Патент USA US2121172код для вставки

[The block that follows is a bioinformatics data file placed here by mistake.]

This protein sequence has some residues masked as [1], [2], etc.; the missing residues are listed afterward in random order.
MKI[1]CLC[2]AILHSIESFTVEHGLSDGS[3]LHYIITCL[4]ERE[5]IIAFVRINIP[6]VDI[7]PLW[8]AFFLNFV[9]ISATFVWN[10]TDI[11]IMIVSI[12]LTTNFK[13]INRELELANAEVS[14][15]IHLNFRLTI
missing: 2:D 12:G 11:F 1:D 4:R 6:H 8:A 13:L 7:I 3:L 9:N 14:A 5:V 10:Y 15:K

June 21,1938. FQLov‘EJo-Y I “ ' 2,121,172 HEEL AND ITS ATTACHMENT TO SHOE Filed Aug. 22,1936 2 Sheets-Shéet 1 2 J1me 21, v1938. F. cfLo'vEJoY ‘ ' 2,121,172 HEEL AND ITS ATTACHMENT TO SHOE Fil‘ed Aug. 22, 1936 2 Sheets-Sheet 2 / // J////44/ ///// /// /05 ?vmvrma QM; Q, M - ' I Patented ‘Julie- --21, 1938 ‘ ‘ 2,121,172 UNITED STATES PATENT OFFICE ' ' 3,121,172 HEEL ' ITS‘ ATTACHIHENT TO SHOEv Fred 0.10am, St. Louis, Mo., assignor to United Shoe Machinery Corporation, Pater son, N. 1., a corporation of New Jersey _ Application August 22, 1936, .Serial misuse v 9 Claim. (01. 12-147) This invention relates to improvements in heel manufacturing the heels as will be hereinafter and shoe construction and is illustrated as em described and claimed. _ bodied in a novel shoe in which a short outsole The inventionand the many advantages re is combined with an improved heel in such a sulting therefrom will be readily understood and. 5 way as to overcome the defects of prior short-r appreciated after reading the following descrip outsole shoe constructions. - tion in connection with the accompanying draw - Although various expedients for inter?tting ings in which heels and short outsoles of shoes have been pro 10 posed, it has beenviound that in all such prior constructions, there is‘ -a tendency, especially pronounced in shoes ‘having high Cuban heels, for the joint between the breast of the heel and the rear end of the sole in the ?nished shoe to open up. This is due to the slight but constant ?exing of the‘shoe in the vicinity of its heel _ r Fig. 1 is a perspective view of a heel blank from whichpa Cuban heel embodying the invention may be made; _' . , 1 10 Fig. 2 shows in perspective the heel blank of ' Fig.‘ 1 after the sides of its forwardly projecting lip have been trimmed; ' ‘ . Fig. 3 is apartly sectional view showing the heel blank of Fig. 2 in the process of having ma- 15 breast line. It is an object of this invention to provide in a shoe having a short outsole an accurate and jecting lip, a sole-receiving channel being formed at the same time in its breast immediately be durable joint between the sole and the breast of low the lip; terial trimmed from the under side of its pro ' the heel which is not visible at the sides of the‘ ‘Fig. 4 is a perspective view of the heel blank 2° 'heel and which is not subject to the drawbacks of Fig. 2 after it has been operated upon by the 20 of prior shoe‘ constructions. With this object in view, and in accordance‘ with a feature of the invention, I have provided a heel adapted for interengagement with the rear end of a short outsole attached to a shoe and hav-‘ ing at the upper portion of its breast va lip suf ?ciently thin and narrow to lie for substantially its full length between the outsole and the shoe 30 bottom. Below the lip isprovided a ledge so shaped- and spaced from the lip as to form with the lip a sole receiving ‘channel of a width sub: stantially equal to the thickness of a normal out sole, said channel extending transversely of the 35 heel immediately beneath the‘ lip and having up wardly turned ends which terminate in the at taching face adjacent to the breast corners of the heel. The channel will preferably be of arm ate shape transversely of the heel and will extend 40 depthwise in. a direction approximately parallel to the plane of the rim of the attaching face of the heel. Since the sole-receiving channel of the heel terminates inwardly from the sides of the heel no portion of the sole is visible back of the 45 breast of the heel. It is also preferable to extend the reenforcing lip a‘ considerable distance. for wardly of the breast of the heeland press the rear end of the short outsole into the channel ‘ so that there is no relative ?exing of the heel and channeling machine indicated in Fig. 3; ' , Figs. 5 and 6 are perspective and plan views, respectively, of the heel prior to covering; Fig. '7 shows in perspective the heel~ of Figs. 25 5 and 6 after. it has been covered: Fig. 8 is _a perspective view of the heel end of a shoe having a short outsole which has been trimmed to receive the heel of Fig. 7; 7 Fig. 9 is a section on the line IX-IX of Fig. 8; Fig. 10 is a view ‘similar to‘ Fig. 8 but showing - the end of the short outsole, which still has been prepared to receive the heel of Fig. 7, as of a somewhat di?erent form; ' Fig.‘ 11 is a side elevation,‘ partly in longitudin section, of the heel end of the shoe of Fig. 8 35 after the heel of Fig. 7 has been attached thereto: Fig. 12 is a perspective view of a Louis heel embodying the invention; . Fig. 13 is a perspective view of the rear end of a shoe having a short outsole the end of which‘ has been fitted for the reception of the heel illus trated in Fig. 12; and _ . Fig. 14 is a perspective view, partly broken away and in section, of the shoe illustrated in 45 Fig. 113, with the heel of Fig. 12 attached thereto; Figs. 5, 6 and’! of the drawings illustrate a Cuban heel 20 having in the upper portion of its breast 2| a channel 22 shaped toreceive the rear I the outsole in the vicinity of its heel-breast line end of a short outsole 24 (Fig. 8) attached to a 50 in the ?nished sh shoe 26. . The channel 22 terminates inwardly of . The joint between the sole and the breast of e heel is therefore not likely '_ the side faces 28 (Fig. 5) of the heel 26. and pref to open up as in prior shoe constructions having erably intersects the attaching face 3. 01' the inter?tting heels and short outsoles. _ The invention resides also in improvements in heel back of the subjacent portion of the breast at opposite sides of the base portion of a reen- 55 2 2,121,172 forcing lip 32 which extends a substantial dis tance forwardly from the breast 2| of the heel. The upper wall of the channel 22 is formed by the under face 36 of the lip 32 which is of less width than the upper portion of the breast 2i of the heel 20, and the width of the channel is substantially equal to the thickness of a normal outsole. In heels for women’s shoes, for exam ple, this thickness would be of the order of six 10 or eight irons, more ‘or less, as distinguished from that of a very thin piece of leather such as is commonly used to cover the breast of a heel. The heel 20‘ may be described as having a sole supporting ledge or lower channel wall 38 which 15 extends from one forward portion of the rim 40 of the attaching face 30 of the heel to the other, and an approximately vertical shoulder 42 which It will be noted that the rim 40‘ of the attach ing face 30 of the heel 20 lies in a plane which is spaced from and overlies the lip 32. The lip 32 may therefore be described as being located be tween the sole-receiving channel 22 and the plane of the rim of the attaching face of the heel. The heel 20 (Figs. 5 and 6) may be covered by a single piece of covering material 68 (Fig. 7) I the forward margins of which are secured in overlapping relation to the breast 2i of the heel, the top margin of the cover being inturned upon and secured to the attaching face 30 of the heel and to the lower wall 38 of the channel 22, or it may be covered in any other suitable manner, 15 or otherwise ?nished, as by lacquering. The short outsole 24 of the shoe 26 has a rear or end face 12 which is located a short distance rear wardly of the heel-breast line 10 of the sole. It is ' The heel 20 (Figs. 5 and 6) may be formed from common practice to skive material from the lat a heel blank 44 (Fig. 1) of the type used in the eral margins of the ?esh side of the shank por construction of Continental heels, the heel blank tion of the outsole before the same is attached having a ?at upper face 46, a substantially ?at _ to the shoe, thereby to provide the sole with bev upper breast portion, and a forwardly projecting eled margins 13. The outsole 24 is of substan lip 48 which extends from one side of the blank to tially uniform width from its breast line 10 rear the other. Before forming the sole-receiving wardly. The width of the rear portion of the out channel 22 it is preferable to trim material from sole 24 of the shoe may be varied in accordance the sides of the lip 48 by the use, for example, with the length of the channel 22 of the heel to be attached to the shoe, the proportions being such of a pair of spaced milling cutters (not shown) whereby to form a heel blank 50 having a lip 52, that the edges of the outsole of the finished shoe as shown in Fig. 2. In reducing the lip 48 to the extend laterally approximately to, but not be yond, the breast corners 14 of the heel. form shown in Fig. 2 it is desirable that the cut In order to provide a shoe having a heel seat ting strokes of the teeth of the milling cutters shall progress toward the under side of the lip, which is substantially complemental to the at that is, away from the flat surface 46. The taching face of the heel to be attached to the shoe the heel seat 15 (Fig. 8) of the shoe 26 (Fig. heel blank 50 is then presented to a rotating tu bular saw 54 (Fig. 3) of a channeling machine 8) may be built up by means of either a suitably to form the heel blank 55 illustrated in Fig. 4. shaped piece of sheet material or by using a mix ture 18 of plastic material (Fig. 11) , for example. The heel blank 50 may be supported in the chan neling machine upon a table 58 carried by a slide cement andsawdust, which may be applied to 60 which is movable in directions 62 lengthwise the shoe by a machine such as that disclosed in application for United States Letters Patent Seri of the tubular saw 54'. The heel blank 50 is cen tralized in the channeling machine by suitable al No. 81,299, ?led May 22, 1936 in the name of . mechanism (not shown) with the breast edges John T. Lancaster. In order to position the covered heel 1i upon 64 of the heel in engagement with a bar 66 which is used to locate the‘heel blank properly in the the shoe 2B preparatory to attaching the same to machine. After- the heel blank 50 has been po ‘ the shoe, the heel is' moved toward and forwardly sitioned upon the table 58, the blank vand the of the prepared heel seat of the inverted shoe with its lip 32 tilted slightly downwardly, caus table are moved to the right (Fig. 3) a predeter mined distance controlled by a stop (not shown) ing the lip to enter a cavity 16, between the rear thereby removing material from the under side of end of the outsole 24 and the shoe bottom, and the lip 52 and to form the channel 22. ‘The causing the rear portion of the outsole 24 to be channel 22 formed by'the rotating tubular saw 54 engaged within the channel 22. When the heel has been moved to its proper position upon the may be referred to as a cylindrical kerf the ele ments of which extend generally lengthwise of shoe it is attached in any suitable way. If de the heel. It may alsovbe described as being of sired, a small quantity of the above-mentioned mixture of pyroxylin cement and sawdust in a arcuate shape transversely of the heel and ex tending depthwise in a direction approximately moldable condition may be inserted‘ in the cav forms the bottom of the channel 22. 20 N) in 30 40 45 50 parallel to the plane of the rim of the attaching face. The top face 48"of the heel blank 55 is 60 then presented to a concaving machine (not shown) slightly vto concave the attaching face 30 v of the heel and to remove material from and con cave the upper face of the lip 69 of the heel blank > 55. The upper face of the lip 32 (Figs. 4 and 5) is 20 25 30 40 45 55 ity 16, just before the heel is positioned upon the shoe. ‘ The width of the channel 22 may be varied to 60 accommodate outsoles 24 of different thicknesses, and the curvature of the channel and therefore the under surface 36 of the lip 32 also may be varied in accordance with the transverse curva 65 ture of the shank portion of the outsole. In order to insure a strong and durable joint between the heel 'H (Fig. 7) and the outsole 24 (Fig. 8) it is desirable that the lip of the heel be fairly rigid with relation to the remaining por tion of the heel and that the channel 22 be nar from the sides of the projecting lip 48 (Fig. 1) row enough to be completely ?lled by the end of of the heel blank 44 by the tubular saw 54 during » the sole 24, or even better that the sole be com therefore continuous with the attaching face 30 of the heel. By practicing the above method the heels 20 can be quickly and effectively formed ‘from the heel blanks 44 without danger of split ting the heels in the vicinity of their upper breast 70 corners. If desired material _may be removed the channeling operation without the prior per formance of the milling operation already re 75 ferred to. ' pressed somewhat by the channel, thereby form ing a tight joint between the heel and the out sole. Since the channel 22 terminates inwardly 75 .) 2,121,173 from the sides 28 of the heel, no portion of the outsole is visible‘ back of the heel-breast line 10 of the ?nished shoe. Although the channel 22 is illustrated as ex tending only a short distance ‘rearwardly of the breast of the~heel, it is contemplated to increase the depth of the channel, if desired, and to drive one or more heel-attaching nails through the portion of the outsole engaging within'the chan 10 nel. The rear face ‘I2, (Fig. 11) of the outsole 24 usually does not engage the bottom 42 of the channel 22 since the outsole is usually cut slight ly shorter than. necessary in order to insure that the‘ heel can be moved forwardly to its‘proper 15 position upon the shoe. I . The short outsole 24>(Fig; 8) may be quickly and effectively formed in the stock ?tting room and does not have to be trimmed for the recep tion of the covered heel ‘II after attachment to the shoe upper.. By providing the new heel it is therefore possible to utilize short‘ outsoles which cost considerably less than outsoles of the stand ard length, and which may be ?nally prepared for the reception of heels at a low cost before By securing the rear“ end ~ attachment to shoes. of the outsole 24 in the channel 22 and interpos ing the lip 32 of the heel between the outsole and the shoe upper for a substantial distance for ward of the heel-breast line 10 of the sole, the 30, slight but constant relative ?exing of the heel and the sole of the shoe in the vicinity of its heel breast line is'avoided: , Although it is, I believe, generally satisfactory v _ . ' 3 In the manufacture of shoes having Louis heels it is common practice to use extra long outsoles in order to split heel-breast covering ?aps there from. My invention makes it unnecessary to cover the breast offthe heel with a ?ap split from the outsole, thus ‘permitting the use of short out solesin the“ manufacture of. shoes having Louis heels, with a, consequent saving even greater‘ ‘than when Cuban heels are used. ' Having described the invention, what I claim as 10 new and desire ‘to secure by Letters Patent of the United States is: _ _ . _ 1. A shoe having a short outsole, and a heel having at the v‘upper portion of its breast a lip which is of considerably less width than the breast 15 of the heel and which extends a substantial dis-‘ tance forward of said breast and is located be tween the rear end portion ‘of the short outsole and the shoe'bottom, said heel also having _in the upper portion of its breast-a channel within which 20. the rear end portion of said outsole is received, one wall of said channel being formed by said lip and the other wall of the channel extending from one side of the attaching face of the heel to the otherand providing a ?rm support for the rear end portion of the short outsole. 2. A shoe having a short outsole,.and a heel having a projecting lip which is of less width than the upper portion of the breast'of the heel, pro-_ jects forward of the breast of the heel‘ and‘ is 30. positioned between the outsole and the shoe bot tom, said heel being provided with a channel in which the rear end of the short-outsole engages to trim‘ the outsole to the- shape illustrated in. and which channel extends around the under Fig. 8 in the stock ?tting room, it will be under face 'of the lip and terminates inwardly from stood that theoperator may further reduce the the side faces of the heel. > rear lateral portions of a sole 80 (Fig. 10) by 3.‘ A shoe having a short outsole provided with ~ beveling cuts after the same has been attached shoulders, and a heel having in the upper end ~ to the shoe','in order to form tapered slot-engag , of its breast a channel within which the rear end 40 ing portions 02 and heel-breast receiving shoul portion of the outsole engages. and having a re ders 84. _Such an operation is desirable whenthe enforcing lip which forms one wall of ‘the channel, 40 ', lateral margins of the shank portion of the sole said lip being positioned between the outsole and attached to the shoe have not been skived to any the shoe bottom and extending forward of the considerable degree and are therefore relatively breast corners of the heel which, are in engage 45 thick. ‘ ment with the shoulders formed upon said outIn Fig. 12 there is illustrated axlacquered or sole. painted heel 86 of the Louis type having in‘ the . , 4. A shoe having a short outsole provided with upper portion of its breast a channel 88 con-. a pair of heel-breast receiving shoulders, and a structed and arranged to receive the rear end heel of the Louis type having at the upper por 60 of the short outsole.’ The channel 80 may be tion of its breast a sole-receiving channel within _ formed by presenting the Louis heel to the slot which the rear end‘ of said outsole engages, said ting machine indicated in Fig. 3. The heel 06 ‘heel also having a projecting lip which is posi may be described as having a cylindrical sole-en. tioned between the rear end portion of the out gaging ledge 90 which extends substantially‘from sole and the shoe bottom, the middle portion of the wall of the channel which is opposite the lip overriding the sole and the upper breast cor-, 55 one of ‘the forward portions of the rim of the attachingface 94 of the heel to the other. It will be noted that the marginal portions of the ledge are wider than the central portion of the ledge‘. The upper wall 96 of the channel 80 is 60 formed by the under side of a thin, narrow reen forcing lip 98 which extends a substantial dis tance forwardly of the upper breast corners I00 of the heel. However, if the lateral margins of the shank portion of the sole have been reduced 65 by skiving cuts to produce an outsole, as shown 'at 24 in Fig. 8, the forward edge I02 ofthe ledge 90 will override the entire width of the sole with out the necessity of trimming the sole by hand after the sole has been applied to the shoe. If 70 the margins of the shank portion of an outsole I04‘ attached to a shoe I05 are relatively thick, as ' illustrated in Figs. 13 and 14, the rear. marginal .portions of the outsole preferably should be skived to provide slot-engaging portions I06 and heel-breast receiving shoulders_l00'. ‘ ner portions of the heel. abutting the shoulders. ‘ 5. That improvement in methods of making heels which comprises, forming at the upper por-v tion of the breast of ,a heel blank a forwardly 60 projecting lip disposed at an angle to the breast and extending from one side of the heel blank to the other, "reducing the lip widthwise by re moving material from the sides of the same, and removing material from the under side of the lip 65 and forming in the breast of the heel blank 2. sole-receiving channel and a rearward extension of the lip which overlies the channel. 6. That improvement in methods of making heels which comprises, providing 'a heel blank 70 ‘having at the upper end of its breast a forwardly projecting lip extending from one side of the heel blank to the other, rem°oving material from the sides of the lip‘ by a plurality oflcutting strokes which progress toward the under side of 75 .. 4 2,121,172 the lip, and forming in the breast of the heel blank beneath the reduced lip a sole-receiving channel which intersects the top face of the heel blank at opposite sides of the reduced lip and ' increases the length of said reduced lip. 7. A heel adapted for interengagement with the rear end of a short outsole having no heel breast ?ap attached to a shoe, said heel having a substantially ?at upper breast portion provided with a lip the base of which is a substantial dis tance back of the subjacent portion of the breast, said lip extending a substantial distance forward of said subjacent portion and being su?iciently ‘thin and narrow to lie for substantially its full 1 5 length between said outsole and the shoe bottom after the outsole has been attached, said heel also having a ledge below said lip so shaped and spaced from the lip as to form with the lip a sole receiv ing channel of a width substantially equal to the full, unreduced thickness of said outsole, and with the terminals of said channel in the attach ing face of the heel adjacent to the breast cor ners, said channel being of arcuate shape trans versely of the heel and extending depthwise in a direction approximately parallel to‘ the plane ‘of the rim of the attaching face. 8. A heel adapted for interengagement with the rear end of a short outsole having no heel breast ?ap attached to a shoe, said heel’ having a substantially ?at upper breast portion provided with a lip‘the base of which is a substantial dis ‘ tance back of the subjacent portion of the breast, (said lip extending a substantial distance forward of said subjacent portion and being su?lciently thin and narrow to lie for substantially its full length'between said outsole and the shoe bottom after the outsole has been attached, said heel also having a ledge below said lip so shaped and spaced from the lip as to form with the lip a sole receiving channel of a width substantially equal to the thickness of a normal outsole, and with the terminals of said channel in the attaching face of the, heel adjacent to the breast corners, said channel being of arcuate shape transversely 10 of the heel and extending depthwise in a direc tion approximately parallel to the plane of the rim of the attaching face. 9. A heel adapted for interengagement with the rear end of a short outsole having no heel 15 breast ?ap attached to a shoe, said heel having a substantially flat upper breast portion pro vided with a lip the base of which is a substan tial distance back of the subjacent portion of the breast, said lip being su?iciently thin and narrow 20 to lie for substantially its full length between said outsole and the shoe bottom after the outsole has been attached, said heel also having a ledge below said lip so shaped and spaced from the lip as to form with the lip a sole receiving channel of a width substantially equal to the thickness) of a normal outsole, and with the terminals of said channel in the attaching face- of the heel adjacent to the breast corners, said channel being of arcuate shape transversely of the heel and 30 extending depthwise in a direction approximately ' parallel to the plane of the rim of the attaching face. ' FRED C. LOVEJOY.